Germany had forgotten defeat until London…
39 medals since the 1928 Olympics in Amsterdam
The Olympic Games of the modern era were inaugurated in Athens in 1896. Equestrian sport has been officially included since Stockholm 1912. Austrian medal winners in dressage up to now were Alois Podhajsky with bronze in Berlin 1936 and Sissi Theurer, who returned with gold from Moscow 1980.
German participants have been the superior victors since their first Olympic participation in Amsterdam 1928. Until London 2012 they gained 39 medals; 19 gold, 11 silver and 9 bronze. The training system bore champions, assisted by breeding and last but not least the trainers. Liselott Linsenhoff, Dr. Reiner Klimke, Harry Boldt and Josef Neckermann, to name just a few stars of the years after World War II, were public idols; they stood for dignified riding and behaviour and were excellent ambassadors for this sport boasting breeding, order and discipline.
They were followed by another glorious era which seemed never to end; for instance Nicole Uphoff and Isabell Werth, Ulla Salzgeber and Klaus Balkenhol and Monica Theodorescu. London 2012 changed everything. The world of tailcoats suddenly veered to a different direction. The sport enjoyed priority, relationships with judges did not count anymore. What solely did count was performance. And thus the British team, consisting of Carl Hester on the Dutch stallion Utophia, Laura Bechtolsheimer on Mistral Hojris and Charlotte Dujardin on Valegro won Olympic dressage gold for the first time in the history of Olympic horse riding. The Germans who had forgotten defeat since Montreal 1976 – the Moscow 1980 Boycott Games excluded – finished second.
Germany competed on the Thames with a totally undiscerning team; none of the ladies had any Olympic experience, but Kristina Broering-Sprehe on the stallion Desperados, Dorothee Schneider on Diva Royal and Helen Langehanenberg on Damon Hill excellently celebrated their sport consisting of elegance, art and riding expertise and as if they had great experience. They performed as a team. That proved a new beginning of German dressage, just at the Olympics, though without the team title and individual medals. Three ladies on light-footed horses, who amazed not only Germany but also the judges And that although Isabell Werth was missing in the German team because the usual guarantor of success did not have a top horse for the Olympic Games.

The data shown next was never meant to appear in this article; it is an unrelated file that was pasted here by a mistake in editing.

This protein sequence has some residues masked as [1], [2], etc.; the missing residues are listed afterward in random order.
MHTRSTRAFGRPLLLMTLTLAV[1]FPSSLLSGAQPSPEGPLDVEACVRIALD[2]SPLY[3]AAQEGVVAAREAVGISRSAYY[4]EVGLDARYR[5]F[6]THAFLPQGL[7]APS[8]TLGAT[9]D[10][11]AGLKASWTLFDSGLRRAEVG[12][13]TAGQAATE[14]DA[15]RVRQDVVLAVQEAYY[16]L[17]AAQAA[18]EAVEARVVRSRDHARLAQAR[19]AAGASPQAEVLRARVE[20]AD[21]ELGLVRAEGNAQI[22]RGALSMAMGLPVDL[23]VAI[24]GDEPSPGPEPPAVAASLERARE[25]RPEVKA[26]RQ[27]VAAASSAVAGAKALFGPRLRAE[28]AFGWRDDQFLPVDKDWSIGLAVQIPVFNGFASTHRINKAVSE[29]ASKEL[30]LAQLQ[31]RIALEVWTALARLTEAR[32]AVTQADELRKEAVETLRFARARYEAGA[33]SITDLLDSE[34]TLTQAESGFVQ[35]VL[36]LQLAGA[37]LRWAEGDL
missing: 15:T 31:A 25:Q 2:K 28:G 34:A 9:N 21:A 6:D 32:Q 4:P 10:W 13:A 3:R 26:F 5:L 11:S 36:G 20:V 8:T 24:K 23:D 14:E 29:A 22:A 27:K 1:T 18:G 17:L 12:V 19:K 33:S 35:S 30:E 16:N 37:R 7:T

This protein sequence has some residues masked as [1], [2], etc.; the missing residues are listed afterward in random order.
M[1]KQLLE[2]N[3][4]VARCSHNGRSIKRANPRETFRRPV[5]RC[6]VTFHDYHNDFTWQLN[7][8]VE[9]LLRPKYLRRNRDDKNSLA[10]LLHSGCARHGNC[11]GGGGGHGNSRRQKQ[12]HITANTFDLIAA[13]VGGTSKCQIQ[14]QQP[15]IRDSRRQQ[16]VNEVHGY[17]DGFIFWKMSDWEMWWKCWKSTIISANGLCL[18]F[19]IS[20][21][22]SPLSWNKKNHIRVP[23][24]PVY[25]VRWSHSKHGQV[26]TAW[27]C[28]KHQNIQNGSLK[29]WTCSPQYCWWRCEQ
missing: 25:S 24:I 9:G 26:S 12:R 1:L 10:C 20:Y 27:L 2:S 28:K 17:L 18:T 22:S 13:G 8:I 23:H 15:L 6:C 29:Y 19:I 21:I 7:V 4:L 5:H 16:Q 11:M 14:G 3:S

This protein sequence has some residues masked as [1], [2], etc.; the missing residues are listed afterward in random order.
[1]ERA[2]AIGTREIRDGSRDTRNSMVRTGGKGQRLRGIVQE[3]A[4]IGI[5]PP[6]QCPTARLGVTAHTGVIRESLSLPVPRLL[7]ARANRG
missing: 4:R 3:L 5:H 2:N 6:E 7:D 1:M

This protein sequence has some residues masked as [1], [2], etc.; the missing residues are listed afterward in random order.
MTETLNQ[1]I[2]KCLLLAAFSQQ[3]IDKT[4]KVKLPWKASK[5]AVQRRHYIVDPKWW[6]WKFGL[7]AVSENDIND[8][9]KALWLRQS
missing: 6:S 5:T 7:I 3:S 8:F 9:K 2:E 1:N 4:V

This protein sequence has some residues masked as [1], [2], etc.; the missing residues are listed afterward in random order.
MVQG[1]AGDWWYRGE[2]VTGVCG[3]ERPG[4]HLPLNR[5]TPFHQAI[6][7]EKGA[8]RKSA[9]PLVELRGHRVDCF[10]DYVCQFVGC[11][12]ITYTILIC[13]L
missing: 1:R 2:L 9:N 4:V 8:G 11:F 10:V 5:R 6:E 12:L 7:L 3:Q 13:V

The 2012 Olympics piqued, inspired new ambition. And just one year later Isabell Werth on Don Johnson, Kristina Broering-Sprehe on Desperados, Helen Langehanenberg on Damon Hill and Fabienne Luetkemeier on D’Agostino – the entire team on Donnerhall offspring – won the 2013 European title from the Netherlands and Great Britain at Herning in Denmark. And another twelve months later Germany also gained gold at the World Championships in Normandy. It was just a small setback that Germany had to bow to the Netherlands at last year’s European Championships in Aachen.
And it was neither a failure that the charming and excellent Briton Charlotte Dujardin on the gelding Valegro – the pair’s star began to shine for the first time at the CDI Schindlhof five years ago – defeated Kristina Broering-Sprehe and Desperados twice for individual gold – it could have been the other way round and wouldn’t have been wrong either. It might even happen at the Olympic Games in Rio de Janeiro in August where the German dressage team is aiming at a further gold medal and not at silver.
Dieter Ludwig / Übersetzung Ingeborg Kollbach